The following are some of the principal groups seeking to influence U.S. policy and public opinion on Central America. Description of funding is based on groups' own information.

American Institute for Free Labor Development: Sponsored by the AFL-CIO and funded largely by the U.S. Agency for International Development; provides technical advice to the peasant group supporting the land reform in El Salvador. While critical of official abuses against peasants, AIFLD is supportive of civilian elements in the Salvadoran coalition government and backs upcoming elections there.

Amnesty International: London-based human rights organization funded by individual donations; investigates and condemns rights violations by governments of all political orientations; has issued reports alleging human rights abuses by Guatemalan and Salvadoran armed forces.

Association of American Chambers of Commerce in Latin America: Made up of 19 chambers of commerce in the region; generally conservative and supportive of the region's governments.

Caribbean-Central America Action: Organization of more than 50 U.S. companies that works, with State Department support, to "strengthen the private sectors" in the region and encourage contacts with businesses in the United States.

Central America Working Group: Promotes conservative views by sponsoring visits of Central Americans to the United States, lobbying and writing articles. The group uses the office of the Inter-American Security Council and relies mainly on volunteer workers.

Coalition for a New Foreign and Military Policy: Made up of 49 church, labor and "social action" organizations "working for a peaceful, noninterventionalist and demilitarized U.S. foreign policy"; provides a Washington office for groups around the country; monitors U.S. policy-making and helps local groups organize political activity to influence policy-makers; funded by donations from local affiliates and individual members, sale of literature and "a broad array of foundations."

Collegiate Association for the Research of Principles: The youth organization of the Unification Church; organizes demonstrations and distributes publications supporting Reagan administration policies; receives funding from members and the church and relies heavily on volunteer work by members.

Committee in Solidarity With the People of El Salvador: Federation of about 300 local organizations supporting the Salvadoran opposition through demonstrations, teach-ins and publications; active on university campuses; supported by individual contributions and foundation grants.

Center for Strategic and International Studies of Georgetown University: Sponsors publications and seminars on foreign policy issues; funded by donations from individuals, corporations and foundations, with less than 5 percent of its income coming from contracts for technical government studies.

Council for Inter-American Security: Research and educational organization "specializing in hemispheric defense and security issues"; supportive of current policy. The council, which includes many retired military officers among its advisers, is funded primarily through direct mail solicitations, an official said.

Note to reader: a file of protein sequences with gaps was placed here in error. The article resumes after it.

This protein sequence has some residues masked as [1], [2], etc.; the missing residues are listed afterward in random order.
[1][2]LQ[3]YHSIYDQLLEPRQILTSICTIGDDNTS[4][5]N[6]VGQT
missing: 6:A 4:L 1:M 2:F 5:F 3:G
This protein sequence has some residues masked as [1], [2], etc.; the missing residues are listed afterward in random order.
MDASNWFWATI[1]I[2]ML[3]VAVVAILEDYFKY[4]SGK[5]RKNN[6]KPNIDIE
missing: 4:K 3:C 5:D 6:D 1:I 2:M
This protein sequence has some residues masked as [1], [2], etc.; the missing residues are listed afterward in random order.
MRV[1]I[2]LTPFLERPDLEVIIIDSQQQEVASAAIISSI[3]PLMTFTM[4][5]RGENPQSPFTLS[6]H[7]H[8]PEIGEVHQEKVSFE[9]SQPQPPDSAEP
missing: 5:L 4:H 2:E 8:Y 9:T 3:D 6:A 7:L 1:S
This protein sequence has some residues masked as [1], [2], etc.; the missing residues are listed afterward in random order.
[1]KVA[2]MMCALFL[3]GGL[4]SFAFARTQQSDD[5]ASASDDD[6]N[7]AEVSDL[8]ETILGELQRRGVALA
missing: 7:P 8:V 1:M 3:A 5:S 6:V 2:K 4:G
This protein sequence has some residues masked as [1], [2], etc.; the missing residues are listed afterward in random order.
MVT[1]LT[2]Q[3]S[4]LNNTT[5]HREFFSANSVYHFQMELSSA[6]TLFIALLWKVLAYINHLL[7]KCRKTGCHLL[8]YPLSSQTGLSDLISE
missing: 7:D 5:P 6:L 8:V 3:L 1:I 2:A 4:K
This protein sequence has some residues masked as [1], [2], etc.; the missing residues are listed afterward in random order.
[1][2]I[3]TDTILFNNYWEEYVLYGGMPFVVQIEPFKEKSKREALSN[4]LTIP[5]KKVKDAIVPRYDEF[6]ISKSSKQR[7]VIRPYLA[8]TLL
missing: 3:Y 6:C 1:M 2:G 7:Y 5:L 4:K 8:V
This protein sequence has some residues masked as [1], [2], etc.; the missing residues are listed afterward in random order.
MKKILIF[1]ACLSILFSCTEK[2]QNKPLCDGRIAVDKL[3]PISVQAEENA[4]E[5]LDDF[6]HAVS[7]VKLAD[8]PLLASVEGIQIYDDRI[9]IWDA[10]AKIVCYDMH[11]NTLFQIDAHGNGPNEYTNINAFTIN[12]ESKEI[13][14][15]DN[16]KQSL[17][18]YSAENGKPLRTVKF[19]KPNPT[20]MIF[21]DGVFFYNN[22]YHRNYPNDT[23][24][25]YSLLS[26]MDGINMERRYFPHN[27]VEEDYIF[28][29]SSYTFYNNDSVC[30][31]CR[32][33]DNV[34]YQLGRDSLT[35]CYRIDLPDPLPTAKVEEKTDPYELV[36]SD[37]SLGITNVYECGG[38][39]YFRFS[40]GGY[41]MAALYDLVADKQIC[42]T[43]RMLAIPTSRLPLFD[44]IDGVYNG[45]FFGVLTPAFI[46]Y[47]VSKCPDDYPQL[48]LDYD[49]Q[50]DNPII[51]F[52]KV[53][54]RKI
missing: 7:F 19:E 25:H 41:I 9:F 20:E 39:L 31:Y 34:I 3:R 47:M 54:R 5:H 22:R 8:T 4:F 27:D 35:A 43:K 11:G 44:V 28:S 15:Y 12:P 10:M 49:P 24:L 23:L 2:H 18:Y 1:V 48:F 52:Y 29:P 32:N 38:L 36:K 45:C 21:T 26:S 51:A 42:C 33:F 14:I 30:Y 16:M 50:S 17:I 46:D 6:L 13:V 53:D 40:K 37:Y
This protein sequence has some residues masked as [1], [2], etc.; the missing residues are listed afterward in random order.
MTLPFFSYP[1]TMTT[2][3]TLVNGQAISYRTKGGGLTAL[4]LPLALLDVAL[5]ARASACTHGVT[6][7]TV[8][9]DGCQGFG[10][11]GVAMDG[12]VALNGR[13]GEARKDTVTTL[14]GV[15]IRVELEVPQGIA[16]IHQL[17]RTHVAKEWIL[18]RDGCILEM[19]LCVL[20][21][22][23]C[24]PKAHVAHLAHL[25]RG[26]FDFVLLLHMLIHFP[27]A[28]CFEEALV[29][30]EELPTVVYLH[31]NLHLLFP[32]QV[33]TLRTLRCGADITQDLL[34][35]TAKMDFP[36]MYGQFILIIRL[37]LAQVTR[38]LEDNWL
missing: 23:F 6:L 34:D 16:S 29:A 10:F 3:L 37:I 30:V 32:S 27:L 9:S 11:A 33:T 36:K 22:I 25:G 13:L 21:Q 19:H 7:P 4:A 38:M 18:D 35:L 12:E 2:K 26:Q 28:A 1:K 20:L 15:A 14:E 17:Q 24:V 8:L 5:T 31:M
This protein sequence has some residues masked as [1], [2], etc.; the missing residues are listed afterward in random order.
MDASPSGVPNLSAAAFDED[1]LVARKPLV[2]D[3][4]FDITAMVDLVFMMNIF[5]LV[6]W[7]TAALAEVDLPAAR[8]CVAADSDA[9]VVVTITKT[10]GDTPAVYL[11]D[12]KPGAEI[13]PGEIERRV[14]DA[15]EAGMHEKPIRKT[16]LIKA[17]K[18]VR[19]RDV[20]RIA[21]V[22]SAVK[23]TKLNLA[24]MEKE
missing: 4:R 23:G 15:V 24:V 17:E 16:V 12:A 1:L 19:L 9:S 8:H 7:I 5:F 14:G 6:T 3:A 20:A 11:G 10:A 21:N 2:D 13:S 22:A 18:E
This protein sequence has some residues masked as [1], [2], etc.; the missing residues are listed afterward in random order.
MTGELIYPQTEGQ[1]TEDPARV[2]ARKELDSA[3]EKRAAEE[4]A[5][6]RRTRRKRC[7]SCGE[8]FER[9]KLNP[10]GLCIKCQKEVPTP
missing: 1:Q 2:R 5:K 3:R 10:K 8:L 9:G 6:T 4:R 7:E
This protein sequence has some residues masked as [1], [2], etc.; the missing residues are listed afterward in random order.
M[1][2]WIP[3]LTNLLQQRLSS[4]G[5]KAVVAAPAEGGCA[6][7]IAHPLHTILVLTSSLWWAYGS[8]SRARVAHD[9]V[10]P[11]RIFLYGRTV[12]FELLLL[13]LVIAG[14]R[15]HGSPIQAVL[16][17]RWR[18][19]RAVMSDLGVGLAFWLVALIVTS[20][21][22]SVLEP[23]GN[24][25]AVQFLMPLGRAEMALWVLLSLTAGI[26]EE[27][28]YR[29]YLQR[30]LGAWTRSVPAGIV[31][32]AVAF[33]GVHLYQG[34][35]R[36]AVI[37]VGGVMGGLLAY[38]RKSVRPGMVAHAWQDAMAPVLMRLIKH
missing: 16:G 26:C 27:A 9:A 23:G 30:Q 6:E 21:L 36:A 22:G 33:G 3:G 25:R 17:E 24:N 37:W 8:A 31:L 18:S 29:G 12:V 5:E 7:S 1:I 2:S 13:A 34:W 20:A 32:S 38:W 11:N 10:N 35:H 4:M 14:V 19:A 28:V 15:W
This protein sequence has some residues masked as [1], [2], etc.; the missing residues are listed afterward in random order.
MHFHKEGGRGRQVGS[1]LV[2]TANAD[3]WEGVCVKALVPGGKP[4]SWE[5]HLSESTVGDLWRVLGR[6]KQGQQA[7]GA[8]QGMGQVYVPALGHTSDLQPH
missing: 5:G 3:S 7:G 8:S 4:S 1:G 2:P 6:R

Council of the Americas: Organization funded by 200 member corporations with interests in Latin America; provides information to its members and recommendations on Latin America policy to the government.

Council on Hemispheric Affairs: Sponsored by unions, professional and academic groups to counter the influence of large corporations and banks on policy toward Latin America; funded by two small family foundations and the sponsoring organizations; generally opposes administration policy.

Heritage Foundation: Puts out policy papers and other publications from a conservative point of view; funded by individual contributions, corporate donations and foundation grants.

Hudson Institute: 20-year-old conservative-oriented think tank supported by contracts from governments and businesses and foundation grants. About one-third of its income is from government defense contracts, according to a report issued by the institute last year.

Institute for Policy Studies: Washington-based research and educational organization opposed to U.S. policy; funded mostly by small grants from individuals and foundations and a larger grant from the Sam Rubin Foundation.

Institute on Religion and Democracy: Formed recently to promote a more conservative foreign policy view within the Catholic and Protestant churches; funded by foundations and in the process of soliciting a wider group of contributors; directs most of its material to clergy and prominent lay people.

Inter-Religious Task Force: Ecumenical organization providing assistance to church groups working against Reagan administration policy.

National Network in Solidarity With the Nicaraguan People: Disseminates material supporting the new revolutionary Nicaraguan government and opposing Reagan administration policy; funded by contributions from about 60 local groups, churches, the Stern Fund and other foundations.

Network in Solidarity With the People of Guatemala: Supports demonstrations and other activities in opposition to administration policy and disseminates information in support of groups seeking to overthrow the government of Guatemala; funded by private contributions and the dues of local chapters.

Religious Task Force: Funded by Catholic religious orders; provides information to church-supported groups working to influence U.S. policy.

Washington Office on Latin America: Church-funded; monitors the policy-making process in Washington and helps Latin American opposition figures make their views known in the United States.